A Family Guide to Celebrating the Pagan Sabbat Mabon

Mabon - Autumn Equinox

Mabon is the celebration of the Autumn Equinox and the second and main harvest festival of the Wiccan Calendar. (First harvest is grains, third meat) It marks the beginning of the fall season on September 22nd. On an equinox there is an equal amount of day and night. It is another time of balance, this time with the change over from Summer to Winter, activity to rest.
During the Autumn Equinox, the Goddess appears as the Bountiful Mother, and the God appears as the Corn King or Harvest Lord who is losing his strength as he gives up his life so that his people will have food to eat and therefore survive throughout the winter.

Mabon was named for the Celtic God of Youth, Mabon. According to Michael Jordan in his book Encyclopedia of the Gods, Mabon was, "The son of an earthly mother, Modron. According to legend he was abducted when three days old. Also a god of hunters and fishermen."

Since this is the time to harvest crops and gardens, the September moon is called the Harvest Moon.

People all over the world take this time to be thankful for the blessings and gifts they have received. Whereas the American holiday of Thanksgiving is at the end of the harvest season, Mabon is at the beginning.

Although Mabon in general celebrates the harvest, you do not need to have a large garden in order to participate. If you can only manage container gardening, or windowsill gardening, that is fine too. Many items can be grown in small containers, such as herbs, and hanging gardens are becoming more and more popular. Vine type of plants can be grown from hanging baskets such as tomatoes and berries. Perhaps you know of a friend or relative who has available land and is willing to share the land for a garden as a trade for having help taking care of the garden.

Other than harvesting food from a garden, there are many wonderful ways to celebrate Mabon and to give thanks to the Goddess and God for all that we have.

The Roman's celebrated the Wine Harvest in honor of the God of the vine and of resurrection at this time of the year.

Nature Spirits
The nature spirits associated with Mabon are called trooping fairies. In her book The Illustrated Encyclopedia of Fairies, Anna Franklin describes trooping fairies as:

…the aristocratic fairies of English folklore who gather
together to form courts, ruled over by a fairy king and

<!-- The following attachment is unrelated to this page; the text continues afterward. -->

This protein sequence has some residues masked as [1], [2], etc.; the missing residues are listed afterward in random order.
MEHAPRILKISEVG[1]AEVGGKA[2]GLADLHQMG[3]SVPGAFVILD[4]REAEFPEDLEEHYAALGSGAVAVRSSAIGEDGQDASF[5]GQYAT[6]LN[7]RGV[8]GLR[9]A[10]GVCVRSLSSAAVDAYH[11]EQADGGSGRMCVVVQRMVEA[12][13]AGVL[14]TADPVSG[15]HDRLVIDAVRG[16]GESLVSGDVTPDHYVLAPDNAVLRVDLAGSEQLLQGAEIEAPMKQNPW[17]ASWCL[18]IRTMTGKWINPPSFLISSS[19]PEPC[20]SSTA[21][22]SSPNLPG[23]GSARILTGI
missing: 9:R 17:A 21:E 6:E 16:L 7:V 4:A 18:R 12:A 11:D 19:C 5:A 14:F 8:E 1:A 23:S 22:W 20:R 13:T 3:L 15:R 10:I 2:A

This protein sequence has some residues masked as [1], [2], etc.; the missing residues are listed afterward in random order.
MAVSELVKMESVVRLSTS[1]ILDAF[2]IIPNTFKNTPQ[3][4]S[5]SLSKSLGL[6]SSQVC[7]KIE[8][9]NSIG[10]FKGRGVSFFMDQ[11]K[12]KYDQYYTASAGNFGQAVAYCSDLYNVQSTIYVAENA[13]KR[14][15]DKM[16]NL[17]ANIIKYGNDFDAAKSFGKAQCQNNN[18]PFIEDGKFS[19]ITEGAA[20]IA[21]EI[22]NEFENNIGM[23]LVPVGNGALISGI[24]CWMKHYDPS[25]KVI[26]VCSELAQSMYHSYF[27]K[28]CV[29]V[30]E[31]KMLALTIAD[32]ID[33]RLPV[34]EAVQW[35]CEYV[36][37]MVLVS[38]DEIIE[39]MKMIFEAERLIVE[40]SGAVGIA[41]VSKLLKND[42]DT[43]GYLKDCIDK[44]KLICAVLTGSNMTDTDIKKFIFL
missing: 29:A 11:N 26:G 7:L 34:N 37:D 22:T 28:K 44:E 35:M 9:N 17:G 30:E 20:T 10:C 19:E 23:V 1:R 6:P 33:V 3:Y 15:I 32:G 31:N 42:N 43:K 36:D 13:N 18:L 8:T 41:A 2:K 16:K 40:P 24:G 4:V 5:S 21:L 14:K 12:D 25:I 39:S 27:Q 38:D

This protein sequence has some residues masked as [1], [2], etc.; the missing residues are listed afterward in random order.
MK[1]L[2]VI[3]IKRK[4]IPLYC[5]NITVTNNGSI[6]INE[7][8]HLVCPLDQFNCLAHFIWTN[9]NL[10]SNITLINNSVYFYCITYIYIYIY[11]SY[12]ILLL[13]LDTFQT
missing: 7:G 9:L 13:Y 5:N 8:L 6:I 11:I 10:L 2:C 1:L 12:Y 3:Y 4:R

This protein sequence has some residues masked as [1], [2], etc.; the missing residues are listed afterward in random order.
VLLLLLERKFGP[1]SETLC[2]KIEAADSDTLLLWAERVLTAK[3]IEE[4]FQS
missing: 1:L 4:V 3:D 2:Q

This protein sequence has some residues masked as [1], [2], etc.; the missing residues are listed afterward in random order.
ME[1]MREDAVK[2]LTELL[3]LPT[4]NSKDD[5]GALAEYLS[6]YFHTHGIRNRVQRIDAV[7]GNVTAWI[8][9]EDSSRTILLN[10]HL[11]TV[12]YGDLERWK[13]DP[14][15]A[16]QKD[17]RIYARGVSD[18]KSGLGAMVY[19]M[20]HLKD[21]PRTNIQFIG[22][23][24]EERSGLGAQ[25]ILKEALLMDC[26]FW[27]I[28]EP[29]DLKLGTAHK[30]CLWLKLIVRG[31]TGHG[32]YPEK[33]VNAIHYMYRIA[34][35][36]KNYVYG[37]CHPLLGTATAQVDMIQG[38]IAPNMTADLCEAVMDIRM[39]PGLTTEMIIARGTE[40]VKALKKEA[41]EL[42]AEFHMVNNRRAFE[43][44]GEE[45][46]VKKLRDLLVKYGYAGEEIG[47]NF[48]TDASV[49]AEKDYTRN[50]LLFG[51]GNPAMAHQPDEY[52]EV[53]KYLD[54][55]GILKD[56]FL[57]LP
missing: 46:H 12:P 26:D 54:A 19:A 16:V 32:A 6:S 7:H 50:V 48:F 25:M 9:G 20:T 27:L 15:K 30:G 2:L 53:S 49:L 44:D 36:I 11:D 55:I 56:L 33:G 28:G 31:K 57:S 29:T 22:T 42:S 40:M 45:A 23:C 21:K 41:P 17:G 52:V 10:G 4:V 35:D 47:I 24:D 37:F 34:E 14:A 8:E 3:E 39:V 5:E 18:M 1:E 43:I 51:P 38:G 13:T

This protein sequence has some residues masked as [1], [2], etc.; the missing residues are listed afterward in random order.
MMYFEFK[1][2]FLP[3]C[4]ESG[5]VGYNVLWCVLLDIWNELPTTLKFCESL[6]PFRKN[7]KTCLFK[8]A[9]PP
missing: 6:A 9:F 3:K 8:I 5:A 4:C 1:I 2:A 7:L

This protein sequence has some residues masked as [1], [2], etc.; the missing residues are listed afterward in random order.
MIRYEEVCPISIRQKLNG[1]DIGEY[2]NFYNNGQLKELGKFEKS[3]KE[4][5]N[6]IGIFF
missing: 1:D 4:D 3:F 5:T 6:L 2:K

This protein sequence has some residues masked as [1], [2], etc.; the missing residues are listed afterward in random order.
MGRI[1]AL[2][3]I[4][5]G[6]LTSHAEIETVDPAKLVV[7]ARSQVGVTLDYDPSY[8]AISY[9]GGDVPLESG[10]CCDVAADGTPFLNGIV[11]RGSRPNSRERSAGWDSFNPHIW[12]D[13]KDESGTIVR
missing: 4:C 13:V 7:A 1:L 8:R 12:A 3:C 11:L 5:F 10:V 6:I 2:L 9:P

queen. Sometimes, they ride out in formal processions
that are occasionally witnessed by humans…

Remember however, that although fairies may seem like a lot of fun, they can be sneaky and spiteful, so care should always be taken when dealing with them.

Autumn is a time of beautiful colors as leaves change and late blooming flowers blossom. Many colors are associated with Mabon and each color has its own meaning.

Blue is for truth, protection, hope, honor, change, peace, sleep, dreams, healing, unity, wisdom and knowledge.

Brown represents stability, justice, animals, concentration, strength, grace, decision making, pets, family issues and the home.

Gold symbolizes The God, strength, success, action, courage, confidence, wealth, sun, daylight hours, and prosperity.

Orange is used for courage, pride, ambition, enthusiasm, energy, friendship, imagination, success, and will power.

Purple maintains growth, self esteem, inspiration, power, connection to spirits, and inner strength.

Red increases strength, courage, and energy.

Yellow induces joy, study, creativity, divination and mental powers.

The flowers associated with Mabon are the narcissus and the lily.
The narcissus is for peace, love and harmony.
The lily is for peace, protection and purity.

Scents for Mabon include the flower gardenia and the lemon mint smell of bergamot.
Gardenia is for love, peace, healing and helping spiritual connections, while bergamot is for protection, peace, happiness and restful sleep.

Amber is used for purification and calming.

Amethyst is for meditation and change.

The Cat's Eye brings protection and luck.

Citrine aids in protection, creativity, preventing nightmares, inspiration, balancing energy.

Golden Topaz calls for relaxation and friendship.

Lapis Lazuli encourages courage, joy, love, protection, healing, beauty, prosperity, creativity, and freedom.